Nitrogen Dynamics Along the Sacramento River and Links to Phytoplankton Dynamics: Resolving Spatial and Temporal Variability Using In-Situ, High-Frequency Measurements and Other Tools

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The overall project objective is to further our understanding of the link between nitrogen and phytoplankton dynamics in the Sacramento River and to elucidate effects of wastewater treatment plant effluent on food web dynamics.

Sacramento River reach

Map of the Sacramento River reach that will be monitored. Flow along this stretch of river is generally downstream-I80 to Isleton except during low flow periods when tidal forcings can cause flow to reverse.

(Public domain.)

Declines in phytoplankton blooms and shifts in species composition have been documented in the Bay-Delta. Recent work demonstrates that elevated concentrations of ammonium (NH4) in the Sacramento River attributable to Sacramento Regional Wastewater Treatment Plant (SRWWTP) effluent can lead to precipitous drops in phytoplankton nitrate uptake, which is associated with decreases in primary production. Because declines in phytoplankton abundance are linked to the pelagic organism decline, the addition of NH4 is widely believed to be an important "bottom-up effect" on Delta fish populations. However, declines in chlorophyll-a concentrations have also been documented in water moving down the Sacramento River above the SRWWTP. These observations highlight the need to better understand nitrogen cycling in the Sacramento River and its links to primary productivity, phytoplankton abundance, and community composition. We hypothesize that one reason nitrogen and phytoplankton dynamics are not yet fully understood is that data generated to date are largely limited to "snapshots" from discrete samples. Due to complex hydrodynamics, variable effluent loads, and diel biological processing, this approach makes it difficult to compare changes in water quality between two sites, because each sample can represent a significantly different parcel of river water, both of which may contain a different fraction of effluent and have experienced significantly different biogeochemical processing.

We propose to significantly improve our understanding of nutrient and phytoplankton dynamics by incorporating the use of in-situ, high-frequency sensors to continuously track changes in key water quality parameters during longitudinal, Lagrangian-based, transects of the Sacramento River. As part of this study, in collaboration with the Sacramento Regional County Sanitation District (SRCSD), wastewater outflows from the treatment plant will be halted for approximately 12 hour periods on two occasions (spring and summer/fall) to investigate nutrient and phytoplankton dynamics in the absence of wastewater contributions.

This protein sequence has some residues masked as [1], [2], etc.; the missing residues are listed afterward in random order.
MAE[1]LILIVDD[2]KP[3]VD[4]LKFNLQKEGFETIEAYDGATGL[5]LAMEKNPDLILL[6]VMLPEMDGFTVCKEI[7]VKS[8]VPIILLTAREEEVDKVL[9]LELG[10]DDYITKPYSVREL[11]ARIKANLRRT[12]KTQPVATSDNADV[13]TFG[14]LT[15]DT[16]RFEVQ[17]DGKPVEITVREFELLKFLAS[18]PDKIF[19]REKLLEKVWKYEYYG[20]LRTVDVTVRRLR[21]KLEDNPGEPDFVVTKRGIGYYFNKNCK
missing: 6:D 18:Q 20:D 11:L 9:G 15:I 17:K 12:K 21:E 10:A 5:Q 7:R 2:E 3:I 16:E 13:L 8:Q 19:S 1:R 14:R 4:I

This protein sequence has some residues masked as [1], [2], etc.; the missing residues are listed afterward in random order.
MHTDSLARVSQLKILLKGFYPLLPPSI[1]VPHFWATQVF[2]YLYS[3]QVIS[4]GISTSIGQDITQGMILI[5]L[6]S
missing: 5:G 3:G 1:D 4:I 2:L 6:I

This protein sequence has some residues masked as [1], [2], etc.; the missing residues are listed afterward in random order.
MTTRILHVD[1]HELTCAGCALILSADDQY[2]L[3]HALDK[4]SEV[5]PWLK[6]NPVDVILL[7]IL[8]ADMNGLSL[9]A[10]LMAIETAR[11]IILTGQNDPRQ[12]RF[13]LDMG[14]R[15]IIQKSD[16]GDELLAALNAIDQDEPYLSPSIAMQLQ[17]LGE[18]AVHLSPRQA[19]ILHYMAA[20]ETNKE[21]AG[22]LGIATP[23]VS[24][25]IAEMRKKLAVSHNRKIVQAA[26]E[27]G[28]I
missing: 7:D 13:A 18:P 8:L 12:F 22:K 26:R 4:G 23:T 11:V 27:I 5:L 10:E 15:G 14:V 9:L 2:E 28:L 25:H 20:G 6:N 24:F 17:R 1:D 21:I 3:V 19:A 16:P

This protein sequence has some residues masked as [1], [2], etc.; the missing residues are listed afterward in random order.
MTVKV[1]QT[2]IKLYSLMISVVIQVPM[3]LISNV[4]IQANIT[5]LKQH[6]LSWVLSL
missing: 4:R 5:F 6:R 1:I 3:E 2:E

The overall project objective is to further our understanding of the link between nitrogen and phytoplankton dynamics in the Sacramento River and to elucidate effects of wastewater treatment plant effluent on food web dynamics. Central to this approach is (a) the use of high-frequency, in-situ measurements and (b) coordination with the SRWWTP to halt discharge twice during monitoring.

Longitudinal transects of the 67 km (42 mile) reach of the Sacramento River between the I-80 Bridge and Isleton will be conducted during two seasons, in the spring and summer/fall of 2013. During each season, a pair of transects will be conducted; once when wastewater effluent is being discharged from the Sacramento Regional WWTP into the river, and another immediately preceding or following that when wastewater outflows are halted for up to 12 hours. The river will be navigated by a boat equipped with a suite of in-situ sensors designed to measure and record continuous water-quality data. In addition, discrete samples will be made at a minimum of 5 specified stations and analyzed to measure constituent concentrations, identify algal species composition, determine phytoplankton primary production, estimate NH4-N and NO3-N uptake rates, and to obtain a full suite of isotopic measurements. Differences in all of these measurements due to the presence/absence of wastewater effluent will allow us to determine if changes in algal dynamics can be directly linked to wastewater inputs.

Relevance and Benefits: This project relates explicitly to the mission of the U.S. Geological Survey to provide scientific information that will be utilized by decision-makers to effectively manage the landscape and water resources to mitigate water-related natural hazards, and protect recreational and ecological use aquatic health, and environmental quality (USGS, 2007).